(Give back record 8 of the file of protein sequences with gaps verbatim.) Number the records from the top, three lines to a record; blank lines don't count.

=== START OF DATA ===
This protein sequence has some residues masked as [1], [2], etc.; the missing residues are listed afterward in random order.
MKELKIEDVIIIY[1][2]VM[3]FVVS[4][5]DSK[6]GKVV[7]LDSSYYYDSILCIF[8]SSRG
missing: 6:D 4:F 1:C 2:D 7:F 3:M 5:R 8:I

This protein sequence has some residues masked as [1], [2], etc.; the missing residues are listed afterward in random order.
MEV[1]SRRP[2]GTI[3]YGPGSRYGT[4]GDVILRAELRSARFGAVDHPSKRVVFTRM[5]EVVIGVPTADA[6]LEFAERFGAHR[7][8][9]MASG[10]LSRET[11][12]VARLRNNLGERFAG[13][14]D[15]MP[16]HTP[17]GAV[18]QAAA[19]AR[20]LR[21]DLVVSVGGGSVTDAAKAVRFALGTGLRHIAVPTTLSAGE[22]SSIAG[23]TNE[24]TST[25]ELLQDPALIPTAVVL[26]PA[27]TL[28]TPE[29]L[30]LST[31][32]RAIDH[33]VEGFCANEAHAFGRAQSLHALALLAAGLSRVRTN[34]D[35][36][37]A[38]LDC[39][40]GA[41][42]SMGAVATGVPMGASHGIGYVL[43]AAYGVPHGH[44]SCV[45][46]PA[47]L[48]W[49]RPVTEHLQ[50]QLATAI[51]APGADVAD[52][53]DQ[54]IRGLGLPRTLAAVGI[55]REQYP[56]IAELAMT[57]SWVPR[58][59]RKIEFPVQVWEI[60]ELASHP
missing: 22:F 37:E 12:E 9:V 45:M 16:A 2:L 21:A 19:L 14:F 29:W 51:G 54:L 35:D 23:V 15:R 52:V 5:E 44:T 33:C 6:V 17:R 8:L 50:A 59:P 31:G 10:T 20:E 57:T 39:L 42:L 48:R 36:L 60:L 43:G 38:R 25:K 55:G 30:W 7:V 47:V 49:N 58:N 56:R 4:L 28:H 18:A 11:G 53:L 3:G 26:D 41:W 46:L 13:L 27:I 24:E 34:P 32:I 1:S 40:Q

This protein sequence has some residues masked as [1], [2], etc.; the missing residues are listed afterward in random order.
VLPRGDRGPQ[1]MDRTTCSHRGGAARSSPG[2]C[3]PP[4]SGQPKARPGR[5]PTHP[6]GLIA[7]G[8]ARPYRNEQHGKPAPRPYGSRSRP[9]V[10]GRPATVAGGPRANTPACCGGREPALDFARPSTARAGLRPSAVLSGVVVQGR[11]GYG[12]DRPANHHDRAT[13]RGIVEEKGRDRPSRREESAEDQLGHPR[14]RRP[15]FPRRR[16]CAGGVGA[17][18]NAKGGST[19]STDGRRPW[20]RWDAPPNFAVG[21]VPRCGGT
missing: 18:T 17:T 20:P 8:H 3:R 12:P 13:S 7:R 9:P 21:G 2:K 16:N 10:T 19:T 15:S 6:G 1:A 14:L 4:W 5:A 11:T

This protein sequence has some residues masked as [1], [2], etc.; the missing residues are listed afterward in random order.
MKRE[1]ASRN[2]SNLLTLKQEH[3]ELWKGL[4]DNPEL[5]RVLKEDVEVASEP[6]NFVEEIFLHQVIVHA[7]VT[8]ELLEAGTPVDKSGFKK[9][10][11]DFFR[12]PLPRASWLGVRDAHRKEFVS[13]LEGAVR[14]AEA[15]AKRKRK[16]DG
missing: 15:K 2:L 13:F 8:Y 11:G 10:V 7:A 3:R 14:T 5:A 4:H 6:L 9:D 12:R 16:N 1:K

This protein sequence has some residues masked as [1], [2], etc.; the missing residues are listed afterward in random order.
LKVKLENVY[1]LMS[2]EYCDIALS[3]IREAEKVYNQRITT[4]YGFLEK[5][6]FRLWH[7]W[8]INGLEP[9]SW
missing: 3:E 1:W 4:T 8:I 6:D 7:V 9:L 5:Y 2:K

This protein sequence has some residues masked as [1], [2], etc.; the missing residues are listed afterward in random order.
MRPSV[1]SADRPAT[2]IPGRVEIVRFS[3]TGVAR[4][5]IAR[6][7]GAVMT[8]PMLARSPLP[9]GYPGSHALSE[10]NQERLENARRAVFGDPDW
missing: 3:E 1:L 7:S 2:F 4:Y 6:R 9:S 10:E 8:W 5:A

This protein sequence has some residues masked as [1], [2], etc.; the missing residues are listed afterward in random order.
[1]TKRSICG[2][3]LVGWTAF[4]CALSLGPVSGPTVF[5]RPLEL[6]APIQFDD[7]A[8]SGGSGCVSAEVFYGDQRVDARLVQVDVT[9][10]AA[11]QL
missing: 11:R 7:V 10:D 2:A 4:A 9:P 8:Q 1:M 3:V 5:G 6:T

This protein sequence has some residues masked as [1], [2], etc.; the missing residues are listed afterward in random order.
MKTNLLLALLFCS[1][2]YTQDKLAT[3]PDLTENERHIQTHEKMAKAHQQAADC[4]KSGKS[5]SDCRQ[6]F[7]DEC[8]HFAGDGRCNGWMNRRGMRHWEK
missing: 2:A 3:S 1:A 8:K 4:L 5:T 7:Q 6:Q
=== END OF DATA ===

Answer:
This protein sequence has some residues masked as [1], [2], etc.; the missing residues are listed afterward in random order.
MKTNLLLALLFCS[1][2]YTQDKLAT[3]PDLTENERHIQTHEKMAKAHQQAADC[4]KSGKS[5]SDCRQ[6]F[7]DEC[8]HFAGDGRCNGWMNRRGMRHWEK
missing: 2:A 3:S 1:A 8:K 4:L 5:T 7:Q 6:Q